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A steroid treatment that has been available for years outside the U.S. was given approval by the FDA this week to be used to treat a rare disease afflicting approximately 15,000 people in the United States.
Although it was not previously approved for use in the U.S., deflazacort, has for many years been used by patients who suffered from the devastating as well as fatal disease Duchenne Muscular Dystrophy. It can be imported for approximately $1,200 annually.
However, now the price will be $89,000 per year. Following rebates and other discounts, the price is $54,000 per year, said Marathon Pharmaceuticals CFO Babar Ghias.
The company asked the FDA for approval of deflazacort as an orphan drug, which is a special pathway to approval that is intended to encourage more development of treatments for rare diseases.
With its orphan designation, the pharmaceutical company is allowed seven years of exclusivity to sell the treatment in the U.S., even though the drug has been available for years in other countries as a less expensive generic.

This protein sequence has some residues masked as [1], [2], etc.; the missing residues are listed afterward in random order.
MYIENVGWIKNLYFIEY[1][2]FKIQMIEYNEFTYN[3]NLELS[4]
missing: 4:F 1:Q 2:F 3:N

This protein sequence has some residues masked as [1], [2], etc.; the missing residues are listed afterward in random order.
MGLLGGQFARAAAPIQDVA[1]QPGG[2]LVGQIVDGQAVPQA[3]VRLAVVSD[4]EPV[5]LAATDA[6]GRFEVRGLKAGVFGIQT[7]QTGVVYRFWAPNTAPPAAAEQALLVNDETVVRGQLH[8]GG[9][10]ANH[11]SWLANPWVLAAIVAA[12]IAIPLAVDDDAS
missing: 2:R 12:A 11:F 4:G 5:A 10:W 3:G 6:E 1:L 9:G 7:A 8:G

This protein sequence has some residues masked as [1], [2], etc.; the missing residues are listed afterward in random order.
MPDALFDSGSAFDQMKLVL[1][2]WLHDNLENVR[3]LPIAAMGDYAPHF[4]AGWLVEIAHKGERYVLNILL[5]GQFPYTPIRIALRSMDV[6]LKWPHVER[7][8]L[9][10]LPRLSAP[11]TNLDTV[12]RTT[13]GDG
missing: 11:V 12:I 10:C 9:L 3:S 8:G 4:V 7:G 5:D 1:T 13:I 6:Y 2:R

A voucher known as a priority review was given to the company, which essentially is equal to a ticket that can be used to get a drug in the future reviewed faster by regulators, or can be sold for hundreds of millions of dollars to another pharmaceutical company.
The vouchers, in theory, exist for positive reasons as regulators try to encourage investment by companies in the development of drugs to use against rare diseases that are afflicting children.
However, when there are old drugs that are already in use for a disease that go through the process of approval to earn the valuable voucher, and high price, it raises questions if the incentives are being applied incorrectly.
For the patient, the cost of this drug, which is known as Emflaza, would be zero to a slight out of pocket expense, due to financial assistance programs and insurance, said CFO Ghias.
However, critics of the old drugs receiving high prices, say the programs are just public relations to insulate the business from its biggest potential critics – the families with dying children who regardless of cost want access to the treatment.
Over the past few years, companies that have gained approval for old or an existing drug to treat rare disease have received huge financial awards.